Department of Health issues guidance on “retire and return”10/08/17
The Department of Health has issued new guidance for NHS employers on the re-employment of staff in receipt of benefits under the NHS Pension Scheme, a practice commonly known as “retire and return”. The guidance has been introduced following recent publicity surrounding the use of retire and return, and in the context of the drive for tighter control on public spending.
The new guidance is a significant development for any NHS employer planning to allow staff to return to employment having taken NHSPS retirement. Although it is not clear from the guidance how the new provisions will be enforced, it is clear that NHS employers will face greater scrutiny over their use of retire and return in future.
When considering retire and return applications, all NHS employers should now ensure that they have procedures in place which comply with the new guidance. Those responsible for considering applications should be appropriately briefed on the new requirements and be aware that no applications should be approved unless they can be justified on the grounds of service need and value for money. Staff who may be considering making retire and return applications should also be made aware of the new requirements.
In June 2015 the Secretary of State for Health wrote to all NHS Trusts and Foundation Trusts with a commitment to “clamping down on “retire and return” to ensure that very senior staff cannot gain financially from this at a cost to the taxpayer. I have concerns that very senior staff use the retire and return provisions of the NHS pension scheme to access their full pension and lump sum and then continue in full-time work. The provisions were not designed for senior staff to gain financially. I will look to extend existing rules so employees’ new salaries plus their pension on returning to employment cannot be more than the original salary prior to retirement.”
The new guidance is not however a change to the current pension rules themselves, which still permit retire and return. The new guidance applies to all NHSPS members who are employed directly by NHS organisations as well as by medical contractors, GP providers, direction bodies and independent providers.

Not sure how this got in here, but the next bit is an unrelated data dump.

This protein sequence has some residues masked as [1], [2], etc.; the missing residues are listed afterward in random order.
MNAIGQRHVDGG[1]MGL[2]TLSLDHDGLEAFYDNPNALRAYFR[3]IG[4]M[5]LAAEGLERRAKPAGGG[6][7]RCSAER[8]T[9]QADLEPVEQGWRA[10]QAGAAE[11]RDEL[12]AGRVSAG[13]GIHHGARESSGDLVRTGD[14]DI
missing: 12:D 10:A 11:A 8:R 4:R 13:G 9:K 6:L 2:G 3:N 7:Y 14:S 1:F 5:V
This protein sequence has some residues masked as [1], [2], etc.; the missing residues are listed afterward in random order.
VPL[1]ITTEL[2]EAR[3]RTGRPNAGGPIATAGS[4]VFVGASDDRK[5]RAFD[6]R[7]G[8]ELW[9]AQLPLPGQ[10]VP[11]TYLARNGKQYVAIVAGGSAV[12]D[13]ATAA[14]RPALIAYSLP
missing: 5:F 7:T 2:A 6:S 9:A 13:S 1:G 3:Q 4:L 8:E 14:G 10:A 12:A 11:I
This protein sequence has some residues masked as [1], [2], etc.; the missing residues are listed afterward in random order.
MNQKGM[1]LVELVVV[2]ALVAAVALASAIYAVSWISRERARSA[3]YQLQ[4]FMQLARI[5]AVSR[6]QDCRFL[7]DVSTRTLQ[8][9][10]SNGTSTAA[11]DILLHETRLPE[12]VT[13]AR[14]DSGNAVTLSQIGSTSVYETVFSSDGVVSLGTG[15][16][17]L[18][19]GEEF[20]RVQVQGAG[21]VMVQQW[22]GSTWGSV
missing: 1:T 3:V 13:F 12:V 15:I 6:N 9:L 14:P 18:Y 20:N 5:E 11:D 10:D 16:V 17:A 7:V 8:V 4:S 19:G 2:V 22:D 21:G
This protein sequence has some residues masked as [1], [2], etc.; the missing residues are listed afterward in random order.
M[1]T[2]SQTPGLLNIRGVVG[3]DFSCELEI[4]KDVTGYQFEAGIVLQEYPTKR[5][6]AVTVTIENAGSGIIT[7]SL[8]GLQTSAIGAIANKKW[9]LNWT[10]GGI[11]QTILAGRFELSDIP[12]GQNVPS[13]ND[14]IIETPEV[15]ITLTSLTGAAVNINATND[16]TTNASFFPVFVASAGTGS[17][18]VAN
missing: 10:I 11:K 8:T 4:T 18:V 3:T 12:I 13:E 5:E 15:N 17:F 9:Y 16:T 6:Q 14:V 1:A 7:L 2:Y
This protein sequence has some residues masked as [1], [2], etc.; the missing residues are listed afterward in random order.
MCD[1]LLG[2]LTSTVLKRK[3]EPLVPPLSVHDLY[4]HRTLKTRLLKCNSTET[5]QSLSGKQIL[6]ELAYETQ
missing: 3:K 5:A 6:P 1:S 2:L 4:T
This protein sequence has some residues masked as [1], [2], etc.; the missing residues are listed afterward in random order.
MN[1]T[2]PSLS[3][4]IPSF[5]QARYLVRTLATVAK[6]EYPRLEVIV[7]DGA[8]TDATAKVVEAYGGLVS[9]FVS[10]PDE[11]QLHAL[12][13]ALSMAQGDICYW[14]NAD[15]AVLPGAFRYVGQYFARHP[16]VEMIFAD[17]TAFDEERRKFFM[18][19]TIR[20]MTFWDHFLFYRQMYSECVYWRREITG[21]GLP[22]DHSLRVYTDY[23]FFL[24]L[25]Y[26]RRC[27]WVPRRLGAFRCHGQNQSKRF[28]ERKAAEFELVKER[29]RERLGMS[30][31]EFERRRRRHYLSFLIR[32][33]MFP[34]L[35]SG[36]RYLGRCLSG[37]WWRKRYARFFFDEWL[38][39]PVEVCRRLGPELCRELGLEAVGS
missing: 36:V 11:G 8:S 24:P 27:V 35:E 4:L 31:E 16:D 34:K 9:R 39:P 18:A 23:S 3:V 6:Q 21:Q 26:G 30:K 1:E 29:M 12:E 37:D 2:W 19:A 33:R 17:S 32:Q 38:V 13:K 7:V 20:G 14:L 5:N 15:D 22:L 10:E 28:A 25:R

The guidance recognises that the practice of retire and return can benefit both employers and employees, enabling organisations to retain necessary skills, experience and knowledge, support the health and wellbeing of older staff, and potentially realise financial savings through reduced recruitment costs, agency spend and employer pension contributions. However, it also stresses that applications should not be automatically approved, and employers should consider each application on its own merits, taking into account current and future workforce requirements.
The guidance includes a checklist to use when considering an application for retire and return. In each case, the employer should be able to demonstrate that they have considered:
- The requirement for the post to be filled through “retire and return” in light of cost improvement pressures
- Equality requirements
- Value for money
- The standard of the employee’s work and attendance
- The employee’s competence against the requirements of the post
- Whether the hours proposed can be accommodated/meet service needs
- Succession planning and the potential impact of the employee’s return upon the team
- Whether it is in the best interests of the service
- Longer term workforce/service plans for the post and team.
Next steps and how Capsticks can help
The employment team at Capsticks will continue to monitor how the new guidance will apply in practice. We have a wealth of experience in advising NHS clients on retire and return, and can provide support in updating policies to ensure they are compliant with the new guidance, as well as legal oversight on individual applications.
For further information or advice on how this issue might affect your organisation, please contact Andrew Rowland, Jacqui Atkinson or Ron Simms.